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3,000-year-old fruit cellar unearthed in China

A 3,000-year-old cellar used for preserving fruit has been unearthed in China.

The cellar, a rectangular pit about 100 cm long, 80 cm wide and 200 cm deep, was found in Shaanxi province, said researcher Sun Zhouyong of the Shaanxi Provincial Institute of Archeology.

Sun and his colleagues took 8 years to conclude that the pit, originally found in 2002 under the ruins of the Western Zhou dynasty (1046-771 BC), was a cellar to preserve fruits for aristocrats, Xinhua reported Sunday.

The site in Zhouyuan, where the cellar was unearthed, is 100 km from the provincial capital of Xi’an.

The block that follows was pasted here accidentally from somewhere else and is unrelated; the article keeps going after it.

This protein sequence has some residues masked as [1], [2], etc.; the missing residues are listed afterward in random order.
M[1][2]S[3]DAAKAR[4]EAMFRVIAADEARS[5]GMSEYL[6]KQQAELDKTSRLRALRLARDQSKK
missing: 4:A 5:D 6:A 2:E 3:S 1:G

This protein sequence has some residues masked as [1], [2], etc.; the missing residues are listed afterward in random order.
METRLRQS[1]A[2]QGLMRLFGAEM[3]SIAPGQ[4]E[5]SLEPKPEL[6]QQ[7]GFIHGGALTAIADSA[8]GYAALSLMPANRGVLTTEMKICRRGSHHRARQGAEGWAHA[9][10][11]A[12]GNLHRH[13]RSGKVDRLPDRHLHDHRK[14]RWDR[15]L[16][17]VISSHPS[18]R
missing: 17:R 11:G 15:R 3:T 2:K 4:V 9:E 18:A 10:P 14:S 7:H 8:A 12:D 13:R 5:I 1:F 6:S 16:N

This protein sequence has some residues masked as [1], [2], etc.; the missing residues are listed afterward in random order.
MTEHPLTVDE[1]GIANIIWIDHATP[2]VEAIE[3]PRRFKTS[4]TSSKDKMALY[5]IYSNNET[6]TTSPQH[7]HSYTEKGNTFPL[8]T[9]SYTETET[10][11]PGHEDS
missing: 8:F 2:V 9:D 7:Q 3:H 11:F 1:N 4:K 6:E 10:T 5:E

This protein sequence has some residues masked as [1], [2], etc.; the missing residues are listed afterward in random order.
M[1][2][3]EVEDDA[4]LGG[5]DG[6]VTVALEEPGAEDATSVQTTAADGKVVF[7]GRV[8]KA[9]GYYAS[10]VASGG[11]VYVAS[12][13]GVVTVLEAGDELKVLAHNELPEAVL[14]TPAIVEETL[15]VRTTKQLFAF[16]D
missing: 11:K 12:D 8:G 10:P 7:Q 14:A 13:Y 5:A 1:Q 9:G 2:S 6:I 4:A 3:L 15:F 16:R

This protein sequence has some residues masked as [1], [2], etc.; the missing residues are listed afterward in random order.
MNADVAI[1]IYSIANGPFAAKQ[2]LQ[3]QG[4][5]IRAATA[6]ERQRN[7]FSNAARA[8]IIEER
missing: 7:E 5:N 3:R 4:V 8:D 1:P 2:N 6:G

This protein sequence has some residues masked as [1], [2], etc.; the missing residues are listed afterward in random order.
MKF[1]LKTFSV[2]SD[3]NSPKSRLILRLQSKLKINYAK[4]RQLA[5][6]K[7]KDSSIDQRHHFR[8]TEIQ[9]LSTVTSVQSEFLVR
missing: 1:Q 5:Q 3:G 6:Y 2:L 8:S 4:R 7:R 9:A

“We assume the cellar had something like a shade that was fixed on the four holes but had decayed over the years,” said Sun.

The cellar contained piles of nuts and seeds.

“We sorted them out with care, and found about 150 melon seeds, 10 plum seeds and 500 apricot nuts, of which 108 were complete with carbonized pulp,” said Sun. It also contained millet and grass seeds.

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